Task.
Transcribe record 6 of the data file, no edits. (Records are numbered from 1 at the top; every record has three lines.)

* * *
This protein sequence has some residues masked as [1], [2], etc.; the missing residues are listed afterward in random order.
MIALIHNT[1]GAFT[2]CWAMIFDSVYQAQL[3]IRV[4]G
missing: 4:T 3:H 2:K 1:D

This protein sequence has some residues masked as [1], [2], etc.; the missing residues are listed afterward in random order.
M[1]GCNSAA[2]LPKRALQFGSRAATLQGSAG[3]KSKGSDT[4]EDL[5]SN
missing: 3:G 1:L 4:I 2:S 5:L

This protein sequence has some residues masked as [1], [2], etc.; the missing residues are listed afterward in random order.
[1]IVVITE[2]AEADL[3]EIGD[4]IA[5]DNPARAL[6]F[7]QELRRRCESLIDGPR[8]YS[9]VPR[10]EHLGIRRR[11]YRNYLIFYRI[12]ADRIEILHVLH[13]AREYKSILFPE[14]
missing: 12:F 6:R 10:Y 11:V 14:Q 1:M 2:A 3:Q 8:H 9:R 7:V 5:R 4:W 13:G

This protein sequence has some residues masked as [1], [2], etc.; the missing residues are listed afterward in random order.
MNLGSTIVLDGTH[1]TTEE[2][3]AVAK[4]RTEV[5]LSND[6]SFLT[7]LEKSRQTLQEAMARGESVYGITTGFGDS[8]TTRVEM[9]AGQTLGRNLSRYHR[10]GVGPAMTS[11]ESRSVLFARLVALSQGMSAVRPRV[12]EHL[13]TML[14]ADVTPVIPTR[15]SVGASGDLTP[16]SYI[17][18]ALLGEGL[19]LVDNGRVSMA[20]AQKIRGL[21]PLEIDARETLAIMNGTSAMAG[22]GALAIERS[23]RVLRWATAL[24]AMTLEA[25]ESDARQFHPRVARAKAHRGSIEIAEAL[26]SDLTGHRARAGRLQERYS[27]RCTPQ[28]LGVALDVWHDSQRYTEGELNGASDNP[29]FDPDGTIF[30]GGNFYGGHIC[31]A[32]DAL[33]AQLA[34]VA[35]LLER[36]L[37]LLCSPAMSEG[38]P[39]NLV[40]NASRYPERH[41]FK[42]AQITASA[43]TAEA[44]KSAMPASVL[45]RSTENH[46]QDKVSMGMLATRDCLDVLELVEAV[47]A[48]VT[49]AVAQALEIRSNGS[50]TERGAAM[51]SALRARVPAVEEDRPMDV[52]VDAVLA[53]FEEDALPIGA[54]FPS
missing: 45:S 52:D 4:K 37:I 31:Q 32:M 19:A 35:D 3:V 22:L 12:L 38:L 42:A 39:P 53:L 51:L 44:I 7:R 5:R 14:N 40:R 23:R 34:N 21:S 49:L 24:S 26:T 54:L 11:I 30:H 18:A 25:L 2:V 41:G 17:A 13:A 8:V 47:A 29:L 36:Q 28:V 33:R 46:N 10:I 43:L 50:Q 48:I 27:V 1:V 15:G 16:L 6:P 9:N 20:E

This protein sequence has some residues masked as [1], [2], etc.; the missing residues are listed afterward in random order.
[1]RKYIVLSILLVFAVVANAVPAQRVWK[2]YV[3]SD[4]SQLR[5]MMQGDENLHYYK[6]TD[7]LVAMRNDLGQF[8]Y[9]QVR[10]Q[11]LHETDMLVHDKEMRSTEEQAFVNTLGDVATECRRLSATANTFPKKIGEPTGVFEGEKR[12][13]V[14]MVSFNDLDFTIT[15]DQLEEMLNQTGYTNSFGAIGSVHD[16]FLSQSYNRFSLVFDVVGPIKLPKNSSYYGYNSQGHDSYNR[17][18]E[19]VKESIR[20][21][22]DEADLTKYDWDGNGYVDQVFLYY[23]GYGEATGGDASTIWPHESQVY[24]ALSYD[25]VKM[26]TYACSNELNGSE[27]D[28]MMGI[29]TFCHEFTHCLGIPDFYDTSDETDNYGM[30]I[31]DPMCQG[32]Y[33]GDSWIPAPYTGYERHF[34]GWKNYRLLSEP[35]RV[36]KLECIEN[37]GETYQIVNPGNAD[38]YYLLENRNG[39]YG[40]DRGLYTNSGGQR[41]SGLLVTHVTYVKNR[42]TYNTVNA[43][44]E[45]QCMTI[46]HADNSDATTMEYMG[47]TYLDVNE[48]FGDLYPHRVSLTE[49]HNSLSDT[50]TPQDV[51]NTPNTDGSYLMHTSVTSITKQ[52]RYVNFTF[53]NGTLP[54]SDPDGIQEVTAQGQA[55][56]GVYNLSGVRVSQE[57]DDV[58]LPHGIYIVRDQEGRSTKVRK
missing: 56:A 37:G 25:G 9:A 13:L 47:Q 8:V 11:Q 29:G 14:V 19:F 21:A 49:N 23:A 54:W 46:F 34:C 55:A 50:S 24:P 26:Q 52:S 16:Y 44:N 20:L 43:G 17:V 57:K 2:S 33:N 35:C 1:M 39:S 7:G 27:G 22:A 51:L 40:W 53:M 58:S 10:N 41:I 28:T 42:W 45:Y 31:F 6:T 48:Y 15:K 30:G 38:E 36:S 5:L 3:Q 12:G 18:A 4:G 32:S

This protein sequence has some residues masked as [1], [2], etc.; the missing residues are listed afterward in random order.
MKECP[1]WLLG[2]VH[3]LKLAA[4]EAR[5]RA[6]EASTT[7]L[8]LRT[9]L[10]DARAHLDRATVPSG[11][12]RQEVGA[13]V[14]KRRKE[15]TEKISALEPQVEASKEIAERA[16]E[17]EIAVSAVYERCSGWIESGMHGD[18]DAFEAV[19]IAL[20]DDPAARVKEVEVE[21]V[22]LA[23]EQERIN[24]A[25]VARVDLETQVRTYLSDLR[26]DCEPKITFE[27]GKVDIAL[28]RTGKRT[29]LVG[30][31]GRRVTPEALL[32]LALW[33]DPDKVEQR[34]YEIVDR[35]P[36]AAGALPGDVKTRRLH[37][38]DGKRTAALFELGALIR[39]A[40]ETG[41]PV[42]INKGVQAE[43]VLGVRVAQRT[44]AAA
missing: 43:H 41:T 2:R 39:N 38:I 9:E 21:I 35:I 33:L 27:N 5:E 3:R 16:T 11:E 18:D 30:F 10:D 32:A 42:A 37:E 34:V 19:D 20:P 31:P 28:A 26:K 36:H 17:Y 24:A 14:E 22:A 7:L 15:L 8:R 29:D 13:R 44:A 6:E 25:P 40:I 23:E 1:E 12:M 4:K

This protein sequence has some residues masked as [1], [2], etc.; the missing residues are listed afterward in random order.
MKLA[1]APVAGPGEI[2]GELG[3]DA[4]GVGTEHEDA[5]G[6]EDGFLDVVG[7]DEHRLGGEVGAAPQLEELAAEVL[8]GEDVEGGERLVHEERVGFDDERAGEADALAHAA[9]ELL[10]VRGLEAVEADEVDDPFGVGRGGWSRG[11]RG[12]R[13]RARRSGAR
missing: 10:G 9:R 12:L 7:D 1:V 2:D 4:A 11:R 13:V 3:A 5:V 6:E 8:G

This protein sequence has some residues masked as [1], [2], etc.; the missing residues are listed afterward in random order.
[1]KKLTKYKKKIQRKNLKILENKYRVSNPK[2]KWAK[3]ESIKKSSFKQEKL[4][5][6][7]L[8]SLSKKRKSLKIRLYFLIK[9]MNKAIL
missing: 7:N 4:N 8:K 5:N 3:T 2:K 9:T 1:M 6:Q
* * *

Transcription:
This protein sequence has some residues masked as [1], [2], etc.; the missing residues are listed afterward in random order.
MKECP[1]WLLG[2]VH[3]LKLAA[4]EAR[5]RA[6]EASTT[7]L[8]LRT[9]L[10]DARAHLDRATVPSG[11][12]RQEVGA[13]V[14]KRRKE[15]TEKISALEPQVEASKEIAERA[16]E[17]EIAVSAVYERCSGWIESGMHGD[18]DAFEAV[19]IAL[20]DDPAARVKEVEVE[21]V[22]LA[23]EQERIN[24]A[25]VARVDLETQVRTYLSDLR[26]DCEPKITFE[27]GKVDIAL[28]RTGKRT[29]LVG[30][31]GRRVTPEALL[32]LALW[33]DPDKVEQR[34]YEIVDR[35]P[36]AAGALPGDVKTRRLH[37][38]DGKRTAALFELGALIR[39]A[40]ETG[41]PV[42]INKGVQAE[43]VLGVRVAQRT[44]AAA
missing: 43:H 41:T 2:R 39:N 38:I 9:E 21:I 35:I 33:L 27:N 5:E 3:R 16:T 11:E 18:D 30:F 10:D 32:A 42:A 37:E 34:V 19:D 20:P 31:P 28:A 26:K 36:H 17:Y 24:A 14:E 22:A 7:L 15:L 8:R 29:D 13:R 44:A 6:E 25:P 40:I 23:E 1:E 12:M 4:K